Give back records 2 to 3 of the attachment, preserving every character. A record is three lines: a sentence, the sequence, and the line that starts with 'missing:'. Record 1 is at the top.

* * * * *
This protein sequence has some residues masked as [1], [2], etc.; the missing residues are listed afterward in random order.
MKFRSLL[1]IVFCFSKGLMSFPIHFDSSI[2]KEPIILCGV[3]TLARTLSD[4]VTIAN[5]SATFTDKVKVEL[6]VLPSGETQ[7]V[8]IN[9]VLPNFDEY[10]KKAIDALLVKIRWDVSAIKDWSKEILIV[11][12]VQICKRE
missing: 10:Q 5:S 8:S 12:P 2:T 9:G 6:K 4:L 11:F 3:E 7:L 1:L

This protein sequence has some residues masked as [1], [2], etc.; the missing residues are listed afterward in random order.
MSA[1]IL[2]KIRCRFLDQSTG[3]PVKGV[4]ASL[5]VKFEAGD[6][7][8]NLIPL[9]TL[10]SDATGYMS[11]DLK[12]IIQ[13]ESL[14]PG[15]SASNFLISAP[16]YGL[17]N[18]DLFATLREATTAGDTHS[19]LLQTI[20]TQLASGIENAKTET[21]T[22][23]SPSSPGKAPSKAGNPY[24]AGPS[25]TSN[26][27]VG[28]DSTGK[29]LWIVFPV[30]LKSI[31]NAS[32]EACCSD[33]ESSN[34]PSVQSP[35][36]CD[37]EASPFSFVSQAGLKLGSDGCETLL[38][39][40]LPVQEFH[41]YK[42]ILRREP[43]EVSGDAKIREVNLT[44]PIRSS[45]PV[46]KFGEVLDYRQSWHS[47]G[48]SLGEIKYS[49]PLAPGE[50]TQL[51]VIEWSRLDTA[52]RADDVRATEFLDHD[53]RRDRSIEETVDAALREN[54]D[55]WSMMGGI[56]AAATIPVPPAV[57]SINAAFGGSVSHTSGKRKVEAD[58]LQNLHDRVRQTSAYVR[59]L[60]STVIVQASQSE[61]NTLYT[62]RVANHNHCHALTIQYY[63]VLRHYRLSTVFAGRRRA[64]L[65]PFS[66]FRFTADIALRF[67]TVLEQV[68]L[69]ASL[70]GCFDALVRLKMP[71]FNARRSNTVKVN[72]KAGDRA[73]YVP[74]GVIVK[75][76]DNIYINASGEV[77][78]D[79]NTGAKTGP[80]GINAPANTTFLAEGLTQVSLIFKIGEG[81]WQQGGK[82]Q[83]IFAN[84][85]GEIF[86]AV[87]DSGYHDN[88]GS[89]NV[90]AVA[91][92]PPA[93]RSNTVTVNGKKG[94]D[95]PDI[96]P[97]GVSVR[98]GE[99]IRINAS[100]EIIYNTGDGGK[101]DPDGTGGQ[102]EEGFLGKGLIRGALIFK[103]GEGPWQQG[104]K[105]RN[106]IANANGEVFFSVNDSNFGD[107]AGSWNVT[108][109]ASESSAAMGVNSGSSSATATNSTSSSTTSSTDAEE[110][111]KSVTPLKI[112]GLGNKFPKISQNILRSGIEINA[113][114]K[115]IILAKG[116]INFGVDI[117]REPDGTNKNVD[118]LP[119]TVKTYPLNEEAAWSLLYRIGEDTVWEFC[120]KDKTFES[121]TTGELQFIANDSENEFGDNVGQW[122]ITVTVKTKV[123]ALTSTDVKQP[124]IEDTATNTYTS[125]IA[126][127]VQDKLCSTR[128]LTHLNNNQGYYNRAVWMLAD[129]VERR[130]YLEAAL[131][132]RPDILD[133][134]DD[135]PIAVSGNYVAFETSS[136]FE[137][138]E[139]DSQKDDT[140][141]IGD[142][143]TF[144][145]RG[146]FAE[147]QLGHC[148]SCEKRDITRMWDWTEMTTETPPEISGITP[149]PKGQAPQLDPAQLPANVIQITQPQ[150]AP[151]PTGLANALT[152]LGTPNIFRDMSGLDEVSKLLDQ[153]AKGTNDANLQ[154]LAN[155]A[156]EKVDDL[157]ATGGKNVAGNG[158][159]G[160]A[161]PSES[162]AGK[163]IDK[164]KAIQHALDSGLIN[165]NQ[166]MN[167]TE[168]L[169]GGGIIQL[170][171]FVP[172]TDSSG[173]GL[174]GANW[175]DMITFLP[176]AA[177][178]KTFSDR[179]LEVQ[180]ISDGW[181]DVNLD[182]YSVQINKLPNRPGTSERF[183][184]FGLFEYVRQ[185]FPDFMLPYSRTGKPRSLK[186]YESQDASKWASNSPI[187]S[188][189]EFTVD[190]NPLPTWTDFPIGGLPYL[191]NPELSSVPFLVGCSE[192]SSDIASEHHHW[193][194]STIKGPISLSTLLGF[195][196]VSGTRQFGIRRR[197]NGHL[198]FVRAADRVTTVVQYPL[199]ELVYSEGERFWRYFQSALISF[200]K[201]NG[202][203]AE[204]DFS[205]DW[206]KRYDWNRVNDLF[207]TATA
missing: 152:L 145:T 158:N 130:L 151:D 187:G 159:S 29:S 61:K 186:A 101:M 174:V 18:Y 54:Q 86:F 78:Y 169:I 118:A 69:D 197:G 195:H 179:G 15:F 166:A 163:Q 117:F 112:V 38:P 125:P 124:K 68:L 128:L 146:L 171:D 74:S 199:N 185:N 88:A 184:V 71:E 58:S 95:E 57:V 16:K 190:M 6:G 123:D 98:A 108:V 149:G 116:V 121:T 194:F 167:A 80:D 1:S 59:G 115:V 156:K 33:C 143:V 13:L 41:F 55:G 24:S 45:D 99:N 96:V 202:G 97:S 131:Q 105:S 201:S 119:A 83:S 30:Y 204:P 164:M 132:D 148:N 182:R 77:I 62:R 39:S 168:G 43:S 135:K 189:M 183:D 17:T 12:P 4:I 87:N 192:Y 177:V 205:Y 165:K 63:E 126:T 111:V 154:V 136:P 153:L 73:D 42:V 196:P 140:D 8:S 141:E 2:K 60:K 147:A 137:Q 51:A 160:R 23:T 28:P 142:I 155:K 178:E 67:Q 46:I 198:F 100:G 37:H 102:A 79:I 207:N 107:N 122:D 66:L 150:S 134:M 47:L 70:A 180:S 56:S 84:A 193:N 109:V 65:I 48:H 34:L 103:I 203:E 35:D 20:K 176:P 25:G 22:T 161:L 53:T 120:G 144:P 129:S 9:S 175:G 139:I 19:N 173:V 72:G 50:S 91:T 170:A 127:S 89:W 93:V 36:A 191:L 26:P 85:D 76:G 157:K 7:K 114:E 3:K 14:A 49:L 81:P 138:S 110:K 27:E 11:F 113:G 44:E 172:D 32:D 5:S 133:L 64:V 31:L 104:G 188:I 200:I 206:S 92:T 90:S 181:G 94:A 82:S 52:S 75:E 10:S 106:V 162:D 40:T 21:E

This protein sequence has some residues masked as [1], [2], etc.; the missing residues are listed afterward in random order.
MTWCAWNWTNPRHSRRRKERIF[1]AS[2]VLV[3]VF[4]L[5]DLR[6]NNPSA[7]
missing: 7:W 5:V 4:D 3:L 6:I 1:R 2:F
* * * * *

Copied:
This protein sequence has some residues masked as [1], [2], etc.; the missing residues are listed afterward in random order.
MSA[1]IL[2]KIRCRFLDQSTG[3]PVKGV[4]ASL[5]VKFEAGD[6][7][8]NLIPL[9]TL[10]SDATGYMS[11]DLK[12]IIQ[13]ESL[14]PG[15]SASNFLISAP[16]YGL[17]N[18]DLFATLREATTAGDTHS[19]LLQTI[20]TQLASGIENAKTET[21]T[22][23]SPSSPGKAPSKAGNPY[24]AGPS[25]TSN[26][27]VG[28]DSTGK[29]LWIVFPV[30]LKSI[31]NAS[32]EACCSD[33]ESSN[34]PSVQSP[35][36]CD[37]EASPFSFVSQAGLKLGSDGCETLL[38][39][40]LPVQEFH[41]YK[42]ILRREP[43]EVSGDAKIREVNLT[44]PIRSS[45]PV[46]KFGEVLDYRQSWHS[47]G[48]SLGEIKYS[49]PLAPGE[50]TQL[51]VIEWSRLDTA[52]RADDVRATEFLDHD[53]RRDRSIEETVDAALREN[54]D[55]WSMMGGI[56]AAATIPVPPAV[57]SINAAFGGSVSHTSGKRKVEAD[58]LQNLHDRVRQTSAYVR[59]L[60]STVIVQASQSE[61]NTLYT[62]RVANHNHCHALTIQYY[63]VLRHYRLSTVFAGRRRA[64]L[65]PFS[66]FRFTADIALRF[67]TVLEQV[68]L[69]ASL[70]GCFDALVRLKMP[71]FNARRSNTVKVN[72]KAGDRA[73]YVP[74]GVIVK[75][76]DNIYINASGEV[77][78]D[79]NTGAKTGP[80]GINAPANTTFLAEGLTQVSLIFKIGEG[81]WQQGGK[82]Q[83]IFAN[84][85]GEIF[86]AV[87]DSGYHDN[88]GS[89]NV[90]AVA[91][92]PPA[93]RSNTVTVNGKKG[94]D[95]PDI[96]P[97]GVSVR[98]GE[99]IRINAS[100]EIIYNTGDGGK[101]DPDGTGGQ[102]EEGFLGKGLIRGALIFK[103]GEGPWQQG[104]K[105]RN[106]IANANGEVFFSVNDSNFGD[107]AGSWNVT[108][109]ASESSAAMGVNSGSSSATATNSTSSSTTSSTDAEE[110][111]KSVTPLKI[112]GLGNKFPKISQNILRSGIEINA[113][114]K[115]IILAKG[116]INFGVDI[117]REPDGTNKNVD[118]LP[119]TVKTYPLNEEAAWSLLYRIGEDTVWEFC[120]KDKTFES[121]TTGELQFIANDSENEFGDNVGQW[122]ITVTVKTKV[123]ALTSTDVKQP[124]IEDTATNTYTS[125]IA[126][127]VQDKLCSTR[128]LTHLNNNQGYYNRAVWMLAD[129]VERR[130]YLEAAL[131][132]RPDILD[133][134]DD[135]PIAVSGNYVAFETSS[136]FE[137][138]E[139]DSQKDDT[140][141]IGD[142][143]TF[144][145]RG[146]FAE[147]QLGHC[148]SCEKRDITRMWDWTEMTTETPPEISGITP[149]PKGQAPQLDPAQLPANVIQITQPQ[150]AP[151]PTGLANALT[152]LGTPNIFRDMSGLDEVSKLLDQ[153]AKGTNDANLQ[154]LAN[155]A[156]EKVDDL[157]ATGGKNVAGNG[158][159]G[160]A[161]PSES[162]AGK[163]IDK[164]KAIQHALDSGLIN[165]NQ[166]MN[167]TE[168]L[169]GGGIIQL[170][171]FVP[172]TDSSG[173]GL[174]GANW[175]DMITFLP[176]AA[177][178]KTFSDR[179]LEVQ[180]ISDGW[181]DVNLD[182]YSVQINKLPNRPGTSERF[183][184]FGLFEYVRQ[185]FPDFMLPYSRTGKPRSLK[186]YESQDASKWASNSPI[187]S[188][189]EFTVD[190]NPLPTWTDFPIGGLPYL[191]NPELSSVPFLVGCSE[192]SSDIASEHHHW[193][194]STIKGPISLSTLLGF[195][196]VSGTRQFGIRRR[197]NGHL[198]FVRAADRVTTVVQYPL[199]ELVYSEGERFWRYFQSALISF[200]K[201]NG[202][203]AE[204]DFS[205]DW[206]KRYDWNRVNDLF[207]TATA
missing: 152:L 145:T 158:N 130:L 151:D 187:G 159:S 29:S 61:K 186:A 101:M 174:V 18:Y 54:Q 86:F 78:Y 169:I 118:A 69:D 197:G 195:H 179:G 15:F 166:A 163:Q 117:F 112:V 38:P 125:P 124:K 68:L 128:L 146:L 171:D 74:S 199:N 185:N 88:A 184:V 71:E 58:S 95:E 57:V 16:K 190:M 6:G 123:D 98:A 108:V 149:G 116:V 121:T 194:F 167:A 80:D 1:S 59:G 115:V 156:K 33:C 143:V 13:L 41:F 55:G 24:S 45:D 99:N 96:V 202:G 97:S 131:Q 105:S 201:S 119:A 83:S 30:Y 204:P 164:M 132:D 148:N 182:R 77:I 62:R 39:S 168:G 43:S 135:K 189:M 183:D 17:T 12:P 4:I 87:N 192:Y 177:V 205:Y 165:K 63:E 126:T 111:V 154:V 136:P 153:L 73:D 42:V 196:P 140:D 8:S 141:E 2:K 60:K 147:A 137:Q 51:A 160:R 23:T 28:P 142:I 155:K 178:E 67:Q 46:I 198:F 100:G 37:H 102:A 79:I 207:N 107:N 122:D 66:L 150:S 134:M 47:L 70:A 180:S 56:S 84:A 193:N 109:V 65:I 48:H 34:L 103:I 203:E 35:D 20:K 176:P 25:G 22:T 161:L 53:T 120:G 144:P 129:S 9:S 175:G 139:I 19:N 173:V 72:G 50:S 91:T 170:A 127:S 89:W 93:V 36:A 191:L 26:P 85:D 76:G 157:K 7:K 114:E 3:K 14:A 49:L 81:P 138:S 110:K 27:E 11:F 113:G 44:E 172:D 32:D 5:S 133:L 64:V 31:L 104:G 188:I 200:I 206:S 92:T 90:S 181:G 94:A 82:S 52:S 75:E 10:S 106:V 162:D 40:T 21:E

This protein sequence has some residues masked as [1], [2], etc.; the missing residues are listed afterward in random order.
MTWCAWNWTNPRHSRRRKERIF[1]AS[2]VLV[3]VF[4]L[5]DLR[6]NNPSA[7]
missing: 7:W 5:V 4:D 3:L 6:I 1:R 2:F